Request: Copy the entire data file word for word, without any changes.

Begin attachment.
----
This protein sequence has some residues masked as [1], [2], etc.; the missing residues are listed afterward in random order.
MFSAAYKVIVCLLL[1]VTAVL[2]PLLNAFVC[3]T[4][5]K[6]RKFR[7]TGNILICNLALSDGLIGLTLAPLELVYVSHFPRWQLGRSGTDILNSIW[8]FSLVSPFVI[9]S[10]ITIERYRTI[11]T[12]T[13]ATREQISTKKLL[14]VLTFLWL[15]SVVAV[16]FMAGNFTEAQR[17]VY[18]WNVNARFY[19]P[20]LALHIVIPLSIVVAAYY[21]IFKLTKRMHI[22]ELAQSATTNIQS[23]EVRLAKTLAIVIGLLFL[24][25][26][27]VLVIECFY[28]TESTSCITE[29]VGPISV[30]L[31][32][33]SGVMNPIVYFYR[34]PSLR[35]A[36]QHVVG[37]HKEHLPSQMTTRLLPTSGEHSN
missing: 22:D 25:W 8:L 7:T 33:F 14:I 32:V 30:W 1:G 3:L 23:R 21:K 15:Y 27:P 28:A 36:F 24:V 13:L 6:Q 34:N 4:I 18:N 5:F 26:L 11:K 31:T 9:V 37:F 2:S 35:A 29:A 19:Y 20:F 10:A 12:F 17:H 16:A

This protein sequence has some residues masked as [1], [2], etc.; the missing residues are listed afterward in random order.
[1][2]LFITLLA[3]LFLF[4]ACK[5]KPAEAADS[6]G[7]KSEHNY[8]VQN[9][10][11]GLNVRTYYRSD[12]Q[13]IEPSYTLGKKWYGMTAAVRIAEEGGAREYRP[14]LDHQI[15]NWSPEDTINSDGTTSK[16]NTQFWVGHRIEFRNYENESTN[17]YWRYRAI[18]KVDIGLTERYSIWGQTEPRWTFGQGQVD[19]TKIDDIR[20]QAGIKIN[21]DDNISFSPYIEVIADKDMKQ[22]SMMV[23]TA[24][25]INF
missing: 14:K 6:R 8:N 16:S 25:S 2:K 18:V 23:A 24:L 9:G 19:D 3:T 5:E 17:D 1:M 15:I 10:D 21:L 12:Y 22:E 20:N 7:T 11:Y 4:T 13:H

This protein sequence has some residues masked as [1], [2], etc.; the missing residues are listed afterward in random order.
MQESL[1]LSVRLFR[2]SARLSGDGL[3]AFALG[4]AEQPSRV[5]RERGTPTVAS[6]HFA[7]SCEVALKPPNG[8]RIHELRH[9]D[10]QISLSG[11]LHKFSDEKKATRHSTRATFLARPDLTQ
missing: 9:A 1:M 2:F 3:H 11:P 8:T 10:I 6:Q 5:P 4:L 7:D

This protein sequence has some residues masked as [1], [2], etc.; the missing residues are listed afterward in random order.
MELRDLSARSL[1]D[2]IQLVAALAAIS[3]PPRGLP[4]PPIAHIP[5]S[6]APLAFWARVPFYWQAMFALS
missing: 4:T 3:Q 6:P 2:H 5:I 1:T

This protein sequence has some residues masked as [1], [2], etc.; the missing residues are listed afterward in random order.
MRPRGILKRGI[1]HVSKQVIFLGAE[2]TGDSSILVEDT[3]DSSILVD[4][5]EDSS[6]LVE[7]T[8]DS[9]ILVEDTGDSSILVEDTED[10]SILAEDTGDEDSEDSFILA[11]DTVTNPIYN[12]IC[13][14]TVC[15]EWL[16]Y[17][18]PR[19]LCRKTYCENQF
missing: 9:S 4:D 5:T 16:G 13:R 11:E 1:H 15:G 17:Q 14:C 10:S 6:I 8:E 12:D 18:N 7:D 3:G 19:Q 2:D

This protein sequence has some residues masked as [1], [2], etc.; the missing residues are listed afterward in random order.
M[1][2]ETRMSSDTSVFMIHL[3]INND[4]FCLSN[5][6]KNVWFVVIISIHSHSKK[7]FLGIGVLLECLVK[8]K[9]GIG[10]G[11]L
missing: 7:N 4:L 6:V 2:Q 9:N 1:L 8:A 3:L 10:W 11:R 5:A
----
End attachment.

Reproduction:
This protein sequence has some residues masked as [1], [2], etc.; the missing residues are listed afterward in random order.
MFSAAYKVIVCLLL[1]VTAVL[2]PLLNAFVC[3]T[4][5]K[6]RKFR[7]TGNILICNLALSDGLIGLTLAPLELVYVSHFPRWQLGRSGTDILNSIW[8]FSLVSPFVI[9]S[10]ITIERYRTI[11]T[12]T[13]ATREQISTKKLL[14]VLTFLWL[15]SVVAV[16]FMAGNFTEAQR[17]VY[18]WNVNARFY[19]P[20]LALHIVIPLSIVVAAYY[21]IFKLTKRMHI[22]ELAQSATTNIQS[23]EVRLAKTLAIVIGLLFL[24][25][26][27]VLVIECFY[28]TESTSCITE[29]VGPISV[30]L[31][32][33]SGVMNPIVYFYR[34]PSLR[35]A[36]QHVVG[37]HKEHLPSQMTTRLLPTSGEHSN
missing: 22:D 25:W 8:L 7:T 33:F 14:I 32:V 30:W 1:G 3:L 23:R 21:K 15:Y 27:P 28:A 36:F 24:V 13:L 6:Q 34:N 4:I 18:N 5:F 26:L 11:K 31:T 9:V 37:F 2:S 35:A 29:A 19:Y 20:F 10:A 12:F 17:H 16:A

This protein sequence has some residues masked as [1], [2], etc.; the missing residues are listed afterward in random order.
[1][2]LFITLLA[3]LFLF[4]ACK[5]KPAEAADS[6]G[7]KSEHNY[8]VQN[9][10][11]GLNVRTYYRSD[12]Q[13]IEPSYTLGKKWYGMTAAVRIAEEGGAREYRP[14]LDHQI[15]NWSPEDTINSDGTTSK[16]NTQFWVGHRIEFRNYENESTN[17]YWRYRAI[18]KVDIGLTERYSIWGQTEPRWTFGQGQVD[19]TKIDDIR[20]QAGIKIN[21]DDNISFSPYIEVIADKDMKQ[22]SMMV[23]TA[24][25]INF
missing: 14:K 6:R 8:N 16:S 25:S 2:K 18:V 23:A 24:L 9:G 19:D 3:T 5:E 17:D 1:M 15:I 10:D 21:L 12:Y 22:E 20:N 7:T 11:Y 4:T 13:H

This protein sequence has some residues masked as [1], [2], etc.; the missing residues are listed afterward in random order.
MQESL[1]LSVRLFR[2]SARLSGDGL[3]AFALG[4]AEQPSRV[5]RERGTPTVAS[6]HFA[7]SCEVALKPPNG[8]RIHELRH[9]D[10]QISLSG[11]LHKFSDEKKATRHSTRATFLARPDLTQ
missing: 9:A 1:M 2:F 3:H 11:P 8:T 10:I 6:Q 5:P 4:L 7:D

This protein sequence has some residues masked as [1], [2], etc.; the missing residues are listed afterward in random order.
MELRDLSARSL[1]D[2]IQLVAALAAIS[3]PPRGLP[4]PPIAHIP[5]S[6]APLAFWARVPFYWQAMFALS
missing: 4:T 3:Q 6:P 2:H 5:I 1:T

This protein sequence has some residues masked as [1], [2], etc.; the missing residues are listed afterward in random order.
MRPRGILKRGI[1]HVSKQVIFLGAE[2]TGDSSILVEDT[3]DSSILVD[4][5]EDSS[6]LVE[7]T[8]DS[9]ILVEDTGDSSILVEDTED[10]SILAEDTGDEDSEDSFILA[11]DTVTNPIYN[12]IC[13][14]TVC[15]EWL[16]Y[17][18]PR[19]LCRKTYCENQF
missing: 9:S 4:D 5:T 16:G 13:R 11:E 1:H 15:G 17:Q 14:C 10:S 6:I 8:E 12:D 18:N 7:D 3:G 19:Q 2:D

This protein sequence has some residues masked as [1], [2], etc.; the missing residues are listed afterward in random order.
M[1][2]ETRMSSDTSVFMIHL[3]INND[4]FCLSN[5][6]KNVWFVVIISIHSHSKK[7]FLGIGVLLECLVK[8]K[9]GIG[10]G[11]L
missing: 7:N 4:L 6:V 2:Q 9:N 1:L 8:A 3:L 10:W 11:R 5:A